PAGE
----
Editor’s note: This is a developing story. Updates will be posted as they become available.
BLOOMSBURG, Pa. — Emphasizing the health and safety of its students, Bloomsburg University announced late yesterday afternoon—as most campus offices were closing—that, effective immediately, the entire Greek system will be under probationary review for the next 18 months as new reforms are implemented.
“There is an ongoing investigation by police so we cannot comment on anything related to the tragic death of Justin.” -Tom McGUire, Director of MEDIA RELATIONS AND CONTENT STRATEGY
“Fraternity and sorority life can be a healthy part of a campus community, and we want to make it as healthy and as safe as we can for our students,” said Tom McGuire, director of media relations and content strategy at BU, in an interview with WNEP this morning.
McGuire said these changes follow those made around the country.
Every BU fraternity and sorority is on probation “to have time to formulate and execute a plan that addresses the new reforms,” said McGuire.
In the coming 18 months, chapters who do not work toward the reforms may face suspension.
Members of the affected community shared their thoughts on the new regulations.
“I think it’s for the best,” Phi Iota Chi sister Carly Koshciolek told WNEP.
Samantha Shuster of the Chi Sigma Rho sorority said, “I think it will be interesting to see where the Greek community stands in 18 months when the probationary period is over. These reforms are practical and have a lot of potential to bring great change within fraternity and sorority life here at Bloomsburg.”
The reform plans were announced shortly before 5 p.m. yesterday, when most campus offices were about to close.
It is also the last week of classes for the fall semester.
So, why are the changes coming out now?
McGuire said the “process was not taken lightly by the administration and it took until now to make sure everything was in place” before reforms could be released.
Koshciolek told WNEP, “All the schools need to do something about Greek life because there’s so many things going on and people just turn their heads to it.”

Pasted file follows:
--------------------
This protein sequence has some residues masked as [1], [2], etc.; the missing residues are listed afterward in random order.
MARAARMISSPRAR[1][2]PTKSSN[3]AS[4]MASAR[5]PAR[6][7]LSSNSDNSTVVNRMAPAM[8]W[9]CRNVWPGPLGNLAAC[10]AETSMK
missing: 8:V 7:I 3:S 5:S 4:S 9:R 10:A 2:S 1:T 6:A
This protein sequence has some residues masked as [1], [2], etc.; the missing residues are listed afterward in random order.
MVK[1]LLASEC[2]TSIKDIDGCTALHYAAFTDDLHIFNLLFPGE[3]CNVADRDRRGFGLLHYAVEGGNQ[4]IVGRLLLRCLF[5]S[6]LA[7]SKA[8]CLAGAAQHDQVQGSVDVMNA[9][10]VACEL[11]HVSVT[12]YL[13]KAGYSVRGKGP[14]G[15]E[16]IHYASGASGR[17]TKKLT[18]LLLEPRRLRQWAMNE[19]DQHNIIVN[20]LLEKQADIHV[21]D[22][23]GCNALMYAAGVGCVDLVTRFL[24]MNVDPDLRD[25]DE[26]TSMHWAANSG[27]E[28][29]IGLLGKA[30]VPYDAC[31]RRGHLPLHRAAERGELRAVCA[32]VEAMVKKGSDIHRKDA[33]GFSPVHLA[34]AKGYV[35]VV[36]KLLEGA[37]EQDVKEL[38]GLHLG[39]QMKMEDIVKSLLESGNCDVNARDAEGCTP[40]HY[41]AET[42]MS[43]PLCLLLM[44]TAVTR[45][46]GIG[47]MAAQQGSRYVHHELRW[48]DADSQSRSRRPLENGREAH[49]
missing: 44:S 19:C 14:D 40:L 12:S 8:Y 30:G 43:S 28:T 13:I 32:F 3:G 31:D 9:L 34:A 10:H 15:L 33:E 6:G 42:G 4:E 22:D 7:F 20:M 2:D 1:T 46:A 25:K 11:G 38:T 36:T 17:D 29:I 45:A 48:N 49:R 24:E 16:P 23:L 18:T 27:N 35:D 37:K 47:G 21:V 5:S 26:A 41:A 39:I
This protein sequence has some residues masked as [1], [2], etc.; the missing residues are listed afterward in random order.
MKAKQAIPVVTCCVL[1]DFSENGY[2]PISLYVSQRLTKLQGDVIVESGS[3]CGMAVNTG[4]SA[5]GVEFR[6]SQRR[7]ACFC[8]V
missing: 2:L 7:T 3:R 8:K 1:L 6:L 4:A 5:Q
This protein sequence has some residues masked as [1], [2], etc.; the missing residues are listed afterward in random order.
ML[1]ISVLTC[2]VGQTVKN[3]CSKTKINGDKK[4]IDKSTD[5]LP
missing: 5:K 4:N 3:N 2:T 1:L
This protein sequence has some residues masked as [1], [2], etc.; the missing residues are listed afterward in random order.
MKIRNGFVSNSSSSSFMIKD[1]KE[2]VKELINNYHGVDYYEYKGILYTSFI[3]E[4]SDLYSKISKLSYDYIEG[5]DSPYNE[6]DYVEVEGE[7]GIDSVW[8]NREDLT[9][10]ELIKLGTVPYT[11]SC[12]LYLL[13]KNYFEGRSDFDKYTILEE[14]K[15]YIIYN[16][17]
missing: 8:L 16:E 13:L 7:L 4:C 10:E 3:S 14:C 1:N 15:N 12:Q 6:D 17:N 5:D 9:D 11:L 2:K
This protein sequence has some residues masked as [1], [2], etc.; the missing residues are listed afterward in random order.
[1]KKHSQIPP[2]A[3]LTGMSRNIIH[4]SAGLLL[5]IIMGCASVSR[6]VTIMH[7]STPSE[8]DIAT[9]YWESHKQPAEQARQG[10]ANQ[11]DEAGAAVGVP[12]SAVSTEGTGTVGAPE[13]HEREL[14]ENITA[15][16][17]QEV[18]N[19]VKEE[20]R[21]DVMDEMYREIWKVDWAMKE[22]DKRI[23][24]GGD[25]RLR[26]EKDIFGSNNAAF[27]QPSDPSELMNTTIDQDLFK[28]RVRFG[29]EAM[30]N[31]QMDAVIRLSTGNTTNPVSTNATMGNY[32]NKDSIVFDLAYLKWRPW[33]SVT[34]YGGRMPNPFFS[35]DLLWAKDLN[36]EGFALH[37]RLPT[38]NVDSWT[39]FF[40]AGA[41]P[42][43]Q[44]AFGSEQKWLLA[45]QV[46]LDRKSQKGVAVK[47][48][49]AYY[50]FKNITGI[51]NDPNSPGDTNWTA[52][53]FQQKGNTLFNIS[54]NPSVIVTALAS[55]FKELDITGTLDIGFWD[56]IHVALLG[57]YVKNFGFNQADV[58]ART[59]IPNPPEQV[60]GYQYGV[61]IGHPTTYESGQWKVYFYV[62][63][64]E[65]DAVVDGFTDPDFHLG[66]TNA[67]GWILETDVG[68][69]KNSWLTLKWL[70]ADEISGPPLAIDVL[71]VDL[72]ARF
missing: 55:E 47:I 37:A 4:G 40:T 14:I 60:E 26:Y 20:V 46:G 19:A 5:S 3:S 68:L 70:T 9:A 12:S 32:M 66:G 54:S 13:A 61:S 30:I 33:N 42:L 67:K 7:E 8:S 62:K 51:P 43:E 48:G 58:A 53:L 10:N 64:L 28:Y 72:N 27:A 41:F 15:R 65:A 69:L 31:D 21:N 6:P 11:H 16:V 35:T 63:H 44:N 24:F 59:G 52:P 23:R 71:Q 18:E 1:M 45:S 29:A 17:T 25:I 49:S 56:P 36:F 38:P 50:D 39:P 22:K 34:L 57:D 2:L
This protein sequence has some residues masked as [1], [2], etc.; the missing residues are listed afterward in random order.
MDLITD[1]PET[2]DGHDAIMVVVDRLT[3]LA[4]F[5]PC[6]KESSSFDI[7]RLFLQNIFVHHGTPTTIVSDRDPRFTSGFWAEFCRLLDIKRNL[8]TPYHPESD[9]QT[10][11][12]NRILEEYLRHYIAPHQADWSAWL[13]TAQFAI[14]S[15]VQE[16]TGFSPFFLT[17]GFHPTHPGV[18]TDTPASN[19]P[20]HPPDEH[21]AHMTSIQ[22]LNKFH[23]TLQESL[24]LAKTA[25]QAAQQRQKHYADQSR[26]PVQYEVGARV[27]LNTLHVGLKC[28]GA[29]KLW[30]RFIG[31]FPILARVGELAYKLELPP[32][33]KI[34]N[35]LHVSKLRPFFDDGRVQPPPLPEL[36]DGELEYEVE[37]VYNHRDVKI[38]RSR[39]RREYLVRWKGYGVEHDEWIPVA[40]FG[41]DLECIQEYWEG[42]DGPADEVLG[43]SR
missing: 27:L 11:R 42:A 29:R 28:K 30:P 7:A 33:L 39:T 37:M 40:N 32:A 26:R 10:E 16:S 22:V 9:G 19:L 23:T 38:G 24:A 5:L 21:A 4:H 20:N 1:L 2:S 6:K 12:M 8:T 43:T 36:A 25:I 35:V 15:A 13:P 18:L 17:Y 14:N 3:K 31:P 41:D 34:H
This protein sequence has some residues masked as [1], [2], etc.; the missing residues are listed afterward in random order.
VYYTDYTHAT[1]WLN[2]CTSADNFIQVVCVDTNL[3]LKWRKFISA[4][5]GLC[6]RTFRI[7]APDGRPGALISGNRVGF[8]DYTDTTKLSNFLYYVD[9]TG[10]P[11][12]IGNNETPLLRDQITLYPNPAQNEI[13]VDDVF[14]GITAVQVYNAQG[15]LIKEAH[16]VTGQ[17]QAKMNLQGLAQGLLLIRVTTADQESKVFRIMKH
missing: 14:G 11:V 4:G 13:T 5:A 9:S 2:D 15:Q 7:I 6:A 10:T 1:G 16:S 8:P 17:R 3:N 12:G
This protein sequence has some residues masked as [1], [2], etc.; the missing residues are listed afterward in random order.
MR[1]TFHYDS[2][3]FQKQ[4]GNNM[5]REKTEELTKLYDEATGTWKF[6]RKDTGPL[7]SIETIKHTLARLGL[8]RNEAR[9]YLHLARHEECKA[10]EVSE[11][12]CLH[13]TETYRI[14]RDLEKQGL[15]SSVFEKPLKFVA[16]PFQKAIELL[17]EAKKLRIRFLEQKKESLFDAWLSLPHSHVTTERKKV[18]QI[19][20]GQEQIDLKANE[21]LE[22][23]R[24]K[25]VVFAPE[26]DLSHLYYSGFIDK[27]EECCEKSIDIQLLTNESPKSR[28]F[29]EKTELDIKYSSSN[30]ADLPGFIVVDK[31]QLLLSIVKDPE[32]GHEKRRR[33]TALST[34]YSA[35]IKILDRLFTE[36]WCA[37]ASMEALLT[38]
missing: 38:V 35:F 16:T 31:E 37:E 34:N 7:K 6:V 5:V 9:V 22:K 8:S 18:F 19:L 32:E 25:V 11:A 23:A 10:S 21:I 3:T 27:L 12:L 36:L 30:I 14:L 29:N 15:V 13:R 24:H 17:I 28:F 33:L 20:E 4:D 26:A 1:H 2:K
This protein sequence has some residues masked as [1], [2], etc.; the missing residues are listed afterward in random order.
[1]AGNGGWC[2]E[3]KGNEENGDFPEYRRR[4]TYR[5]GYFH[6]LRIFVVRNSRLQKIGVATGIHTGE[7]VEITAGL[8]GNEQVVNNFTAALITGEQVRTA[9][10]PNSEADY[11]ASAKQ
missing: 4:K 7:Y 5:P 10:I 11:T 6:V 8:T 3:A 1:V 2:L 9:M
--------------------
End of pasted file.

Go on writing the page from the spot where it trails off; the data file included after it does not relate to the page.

At Bloomsburg, things have certainly been happening, and some may involve the Greek community.
Most notable is an investigation into the death of BU freshman Justin King. Apparently two BU Greek chapters may have some awareness of, or possible involvement with the student’s fatal fall behind Crag mansion in September.
McGuire said the university “cannot comment on anything related to the tragic death of Justin” but did confirm the existence of “an ongoing investigation by police” surrounding his death.
Other conditions or practices of the Greek community could have triggered the reforms.
WNEP reported “[university] officials blame hazing, excessive drinking, and sexual assault” as the reason for the probationary period.
“Any allegation related to hazing or any other unsafe practice gets investigated and will be included in the Hazing Report on the website,” said McGuire. “The next update to the report is scheduled for Jan. 1, 2020.”
Previously known as the Office of Greek Affairs, the Office of Fraternity and Sorority Life not only got a new name, but also a new director this academic year.
In past years Gretchen Osterman directed the office but was moved to Residence Life after the Spring 2019 semester, where she now serves as the assistant director for conference services. As of this posting, there was no word on whether last year’s widespread investigations into Greek life had anything to do with Osterman’s reassignment.
Currently, the OFSL site indicates one group is on voluntary disaffiliation and two groups are on interim suspension.
Nicole Cronenwett, PhD, the new director “who brings more than 15 years of experience in fraternity and sorority life to the position” reports directly to BU President Dr. Bashar Hanna.
McGuire said Hanna has a “strong connection to the fraternity and sorority community, so in order to be sure all the reforms are carried out he wants to oversee the office.”
More staffing will be added to the OFSL, according to the announcement.
The reforms, which go into effect immediately, include zero tolerance for hazing, risk management policy development, recruitment, new member process, chapter operations, chapter scholarship, the implementation of a fraternity/sorority scorecard, and “other measures being evaluated and developed by the University such as a social event policy, parent education and communication, relationship agreement for the recognition of social fraternities and sororities, an accreditation program that will detail the minimum criteria for chapters to be recognized by the university, and an OFSL strategic plan.”
The release also states that new reforms may emerge.
For further information, refer to the news release here.
At the time of publication, Cronenwett could not be reached for comment.
“Meaningful change cannot be created in a vacuum,” said Hanna. “We will need for each fraternity and sorority member and their respective organizations to be committed to a healthy and safe experience here at Bloomsburg University.”